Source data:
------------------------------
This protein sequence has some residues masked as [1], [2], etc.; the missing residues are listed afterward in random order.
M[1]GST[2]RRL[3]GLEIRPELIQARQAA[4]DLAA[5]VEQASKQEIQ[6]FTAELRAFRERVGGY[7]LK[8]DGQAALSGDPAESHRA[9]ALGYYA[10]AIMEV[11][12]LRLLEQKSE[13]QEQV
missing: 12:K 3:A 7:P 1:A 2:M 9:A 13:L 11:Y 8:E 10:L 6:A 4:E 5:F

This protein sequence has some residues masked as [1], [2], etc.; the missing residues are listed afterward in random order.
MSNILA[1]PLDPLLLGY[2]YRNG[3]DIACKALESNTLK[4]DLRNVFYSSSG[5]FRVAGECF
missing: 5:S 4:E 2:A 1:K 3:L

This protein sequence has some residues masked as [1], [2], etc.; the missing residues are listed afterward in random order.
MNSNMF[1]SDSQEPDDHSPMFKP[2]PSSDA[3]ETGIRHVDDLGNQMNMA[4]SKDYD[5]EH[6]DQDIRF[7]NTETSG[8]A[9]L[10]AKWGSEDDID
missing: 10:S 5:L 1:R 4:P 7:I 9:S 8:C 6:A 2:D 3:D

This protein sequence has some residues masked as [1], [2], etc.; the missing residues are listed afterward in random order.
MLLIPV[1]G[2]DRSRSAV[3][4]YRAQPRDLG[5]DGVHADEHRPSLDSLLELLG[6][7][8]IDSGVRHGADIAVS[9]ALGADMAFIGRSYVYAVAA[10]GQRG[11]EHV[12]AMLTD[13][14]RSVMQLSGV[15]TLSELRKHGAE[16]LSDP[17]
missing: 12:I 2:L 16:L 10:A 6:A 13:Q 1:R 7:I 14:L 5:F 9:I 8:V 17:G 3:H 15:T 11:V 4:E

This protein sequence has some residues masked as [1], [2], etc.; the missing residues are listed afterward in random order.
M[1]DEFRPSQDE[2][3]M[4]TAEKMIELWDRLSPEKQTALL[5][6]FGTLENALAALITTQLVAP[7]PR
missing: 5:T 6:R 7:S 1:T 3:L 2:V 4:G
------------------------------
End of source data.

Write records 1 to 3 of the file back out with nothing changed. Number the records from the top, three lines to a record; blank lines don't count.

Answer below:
This protein sequence has some residues masked as [1], [2], etc.; the missing residues are listed afterward in random order.
M[1]GST[2]RRL[3]GLEIRPELIQARQAA[4]DLAA[5]VEQASKQEIQ[6]FTAELRAFRERVGGY[7]LK[8]DGQAALSGDPAESHRA[9]ALGYYA[10]AIMEV[11][12]LRLLEQKSE[13]QEQV
missing: 12:K 3:A 7:P 1:A 2:M 9:A 13:L 11:Y 8:E 10:L 6:A 4:E 5:F

This protein sequence has some residues masked as [1], [2], etc.; the missing residues are listed afterward in random order.
MSNILA[1]PLDPLLLGY[2]YRNG[3]DIACKALESNTLK[4]DLRNVFYSSSG[5]FRVAGECF
missing: 5:S 4:E 2:A 1:K 3:L

This protein sequence has some residues masked as [1], [2], etc.; the missing residues are listed afterward in random order.
MNSNMF[1]SDSQEPDDHSPMFKP[2]PSSDA[3]ETGIRHVDDLGNQMNMA[4]SKDYD[5]EH[6]DQDIRF[7]NTETSG[8]A[9]L[10]AKWGSEDDID
missing: 10:S 5:L 1:R 4:P 7:I 9:S 8:C 6:A 2:D 3:D